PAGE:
Have The Majors Given Up
On Canada’s Oil Sands?
By Nick Cunningham
Canada’s oil sands are incredibly expensive, some of the costliest sources of oil in the world. Unlike conventional oil drilling, or even drilling in shale, producing from oil sands is more like open-pit mining in many cases. The oil, often found as a sticky, viscous semi-solid known as bitumen, requires extra steps to extract and process before it can be shipped. That stands in stark contrast to conventional oil, which merely requires drilling into an oil field and pumping out the crude.
As a result, the breakeven cost for Canada’s oil sands is dramatically higher than most other places in the world. Obviously, costs vary from company to company and project to project, but a 2016 estimate from IHS put the average breakeven price at a new greenfield oil sands mine at between $85 and $95 per barrel. A steam-assisted gravity drainage (SAGD) project could cost between $55 and $65 per barrel just to break even. With those figures, it is easy to see why very few, if any, greenfield projects could move forward in the near- to medium-term, particularly when companies could look elsewhere for oil.
To make matters worse, Canadian oil typically trades at a discount to WTI, due to its lower quality and because it needs to be transported longer distances. A dearth of pipeline capacity induces discounts from producers, as they fight for pipeline space. Inadequate pipeline capacity keeps some oil sands supply on the sidelines, which is exactly why environmental groups have targeted the likes of Keystone XL and the Trans Mountain Expansion.
Finally, developing oil sands requires billions of dollars and the payback period is stretched out over decades. The great thing about that for producers is that it provides consistent output for years. But that is no longer the top priority for oil companies hoping to avoid having cash tied up over long time horizons. The oil market is extremely volatile, so short-cycle shale is much more attractive these days even if shale wells fizzle out over a few years. In short, Canadian oil sands is struggling to remain competitive in a marketplace that has changed dramatically from three years ago.
A glaring example of this problem came from ExxonMobil recently, which announced that it had removed 3.3 billion barrels of Canadian oil sands from its books. The de-booking was notable for several reasons. First, it was remarkable given the fact that Exxon has refused to write down assets or remove reserves from its books even during the worst depths of the oil price downturn. That stubbornness led to an SEC investigation into the oil major’s accounting practices, as well as an inquiry from the New York Attorney General. The regulatory scrutiny certainly influenced the latest disclosure.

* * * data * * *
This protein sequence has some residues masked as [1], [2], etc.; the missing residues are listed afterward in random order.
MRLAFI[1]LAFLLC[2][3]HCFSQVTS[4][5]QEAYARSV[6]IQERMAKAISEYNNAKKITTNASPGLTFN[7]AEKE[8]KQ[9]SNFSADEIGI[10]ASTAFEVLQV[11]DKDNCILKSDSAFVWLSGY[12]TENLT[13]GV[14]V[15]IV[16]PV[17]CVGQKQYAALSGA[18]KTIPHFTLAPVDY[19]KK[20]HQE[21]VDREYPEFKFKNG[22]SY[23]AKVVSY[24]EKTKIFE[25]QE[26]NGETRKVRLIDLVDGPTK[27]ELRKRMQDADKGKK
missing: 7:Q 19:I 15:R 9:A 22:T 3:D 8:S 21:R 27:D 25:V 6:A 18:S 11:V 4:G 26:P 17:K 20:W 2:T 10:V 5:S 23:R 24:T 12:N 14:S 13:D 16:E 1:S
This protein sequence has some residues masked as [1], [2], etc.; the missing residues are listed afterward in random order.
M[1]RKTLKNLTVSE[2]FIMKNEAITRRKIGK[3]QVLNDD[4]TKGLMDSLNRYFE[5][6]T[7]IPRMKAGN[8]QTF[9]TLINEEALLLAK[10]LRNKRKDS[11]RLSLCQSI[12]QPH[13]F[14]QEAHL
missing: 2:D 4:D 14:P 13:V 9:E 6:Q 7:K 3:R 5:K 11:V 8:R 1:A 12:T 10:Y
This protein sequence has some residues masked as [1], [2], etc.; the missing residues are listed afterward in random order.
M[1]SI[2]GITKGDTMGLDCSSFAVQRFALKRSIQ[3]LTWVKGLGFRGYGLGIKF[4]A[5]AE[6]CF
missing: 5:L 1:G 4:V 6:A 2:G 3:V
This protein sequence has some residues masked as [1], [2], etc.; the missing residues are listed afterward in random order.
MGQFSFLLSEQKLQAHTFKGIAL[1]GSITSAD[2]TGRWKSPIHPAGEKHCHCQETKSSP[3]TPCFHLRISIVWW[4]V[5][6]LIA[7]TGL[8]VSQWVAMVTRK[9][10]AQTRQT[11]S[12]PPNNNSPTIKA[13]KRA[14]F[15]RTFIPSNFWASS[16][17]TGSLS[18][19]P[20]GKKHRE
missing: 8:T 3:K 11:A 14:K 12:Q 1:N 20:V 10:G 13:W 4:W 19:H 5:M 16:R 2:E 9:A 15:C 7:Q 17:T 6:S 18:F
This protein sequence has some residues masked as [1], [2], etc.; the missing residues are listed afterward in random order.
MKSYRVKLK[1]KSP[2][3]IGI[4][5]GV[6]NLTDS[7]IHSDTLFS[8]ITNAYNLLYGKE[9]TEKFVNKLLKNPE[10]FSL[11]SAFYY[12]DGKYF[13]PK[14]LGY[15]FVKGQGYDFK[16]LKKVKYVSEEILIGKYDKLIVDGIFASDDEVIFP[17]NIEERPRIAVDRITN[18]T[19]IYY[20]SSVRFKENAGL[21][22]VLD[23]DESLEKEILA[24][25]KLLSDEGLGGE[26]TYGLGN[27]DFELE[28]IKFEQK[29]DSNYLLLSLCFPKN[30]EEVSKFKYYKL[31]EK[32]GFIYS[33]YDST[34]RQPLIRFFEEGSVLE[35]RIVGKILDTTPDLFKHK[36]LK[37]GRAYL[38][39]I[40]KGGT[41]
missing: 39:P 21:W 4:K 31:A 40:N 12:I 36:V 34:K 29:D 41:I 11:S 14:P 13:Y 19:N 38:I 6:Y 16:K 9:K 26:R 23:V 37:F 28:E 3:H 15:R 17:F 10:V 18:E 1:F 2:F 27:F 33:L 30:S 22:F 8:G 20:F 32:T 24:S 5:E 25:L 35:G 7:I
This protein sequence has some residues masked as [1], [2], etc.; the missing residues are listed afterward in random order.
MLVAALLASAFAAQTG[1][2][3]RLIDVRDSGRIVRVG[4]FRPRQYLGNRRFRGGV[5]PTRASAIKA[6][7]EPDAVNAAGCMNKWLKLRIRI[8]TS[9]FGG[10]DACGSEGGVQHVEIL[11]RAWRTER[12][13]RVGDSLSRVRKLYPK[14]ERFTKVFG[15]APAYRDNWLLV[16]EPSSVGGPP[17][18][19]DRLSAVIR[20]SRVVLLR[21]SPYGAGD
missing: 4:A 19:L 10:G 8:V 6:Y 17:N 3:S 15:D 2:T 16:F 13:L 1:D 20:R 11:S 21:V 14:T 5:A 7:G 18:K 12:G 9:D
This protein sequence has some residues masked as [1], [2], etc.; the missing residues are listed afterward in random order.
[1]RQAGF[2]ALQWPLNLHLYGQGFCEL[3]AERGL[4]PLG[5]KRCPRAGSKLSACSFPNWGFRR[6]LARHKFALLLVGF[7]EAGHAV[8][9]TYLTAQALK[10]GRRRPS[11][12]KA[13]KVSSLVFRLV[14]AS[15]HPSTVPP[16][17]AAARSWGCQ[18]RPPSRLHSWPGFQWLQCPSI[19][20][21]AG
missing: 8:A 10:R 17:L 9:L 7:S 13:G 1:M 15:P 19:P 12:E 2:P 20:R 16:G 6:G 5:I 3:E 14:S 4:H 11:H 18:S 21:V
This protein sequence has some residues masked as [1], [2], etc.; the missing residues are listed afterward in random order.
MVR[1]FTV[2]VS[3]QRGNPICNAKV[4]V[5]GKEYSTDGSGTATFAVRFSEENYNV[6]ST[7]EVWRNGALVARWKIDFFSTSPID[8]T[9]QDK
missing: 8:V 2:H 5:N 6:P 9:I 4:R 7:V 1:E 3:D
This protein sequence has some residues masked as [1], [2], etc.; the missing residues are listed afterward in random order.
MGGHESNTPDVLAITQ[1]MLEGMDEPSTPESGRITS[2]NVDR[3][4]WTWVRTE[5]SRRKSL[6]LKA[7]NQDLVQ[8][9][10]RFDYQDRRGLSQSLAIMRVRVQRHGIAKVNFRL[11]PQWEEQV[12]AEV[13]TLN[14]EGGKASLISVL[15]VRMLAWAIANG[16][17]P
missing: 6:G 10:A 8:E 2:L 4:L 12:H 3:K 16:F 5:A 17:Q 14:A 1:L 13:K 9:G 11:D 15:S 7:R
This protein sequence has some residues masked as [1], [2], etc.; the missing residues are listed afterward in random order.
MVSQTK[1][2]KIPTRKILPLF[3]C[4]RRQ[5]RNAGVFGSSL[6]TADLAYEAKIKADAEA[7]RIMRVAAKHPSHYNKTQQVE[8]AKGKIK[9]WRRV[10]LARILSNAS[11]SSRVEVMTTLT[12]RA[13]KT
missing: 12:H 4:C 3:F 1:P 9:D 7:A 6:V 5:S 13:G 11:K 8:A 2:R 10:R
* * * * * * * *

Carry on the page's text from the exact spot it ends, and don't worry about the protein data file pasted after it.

But the de-booking is even more interesting because of what it says about Canada’s oil sands. Exxon removed 3.3 billion barrels from its books, admitting that the oil is simply not profitable to produce with today’s prices. It’s a pretty damming admission: the oil will ultimately be left in the ground unless oil prices substantially rebound. The project was equivalent to 15 percent of the company’s entire proved reserve base.
Exxon’s announcement came shortly after ConocoPhillips also removed oil sands reserves from its books. Conoco de-booked 1.15 billion barrels of oil sands a day before Exxon, taking the oil company’s reserves to a 15-year low.
Canada will still see some increases in oil production in the short-term stemming from oil sands projects that were planned years ago but are only now coming online. But once that queue of projects gets worked through, there are very few additional projects beyond that.
To be sure, the huge oil production capacity in Alberta will remain online for years to come. Unlike shale wells, they continue to produce for a very long time. But the extraordinary growth that the region had bet on, which would propel increases in production for the next few decades, may not come to pass unless oil prices return to pre-2014 heights. “Keep it in the ground” has been the mantra of environmental groups worried about climate change. But it could be low oil prices and the lack of competitiveness of Canada’s oil sands that keep the reserves in the ground.
Editor’s Note: Nick Cunningham is a Vermont-based writer on energy and environmental issues. His articles appear regularly on Oilprice.com, the No. 1 source for Oil & Energy News.
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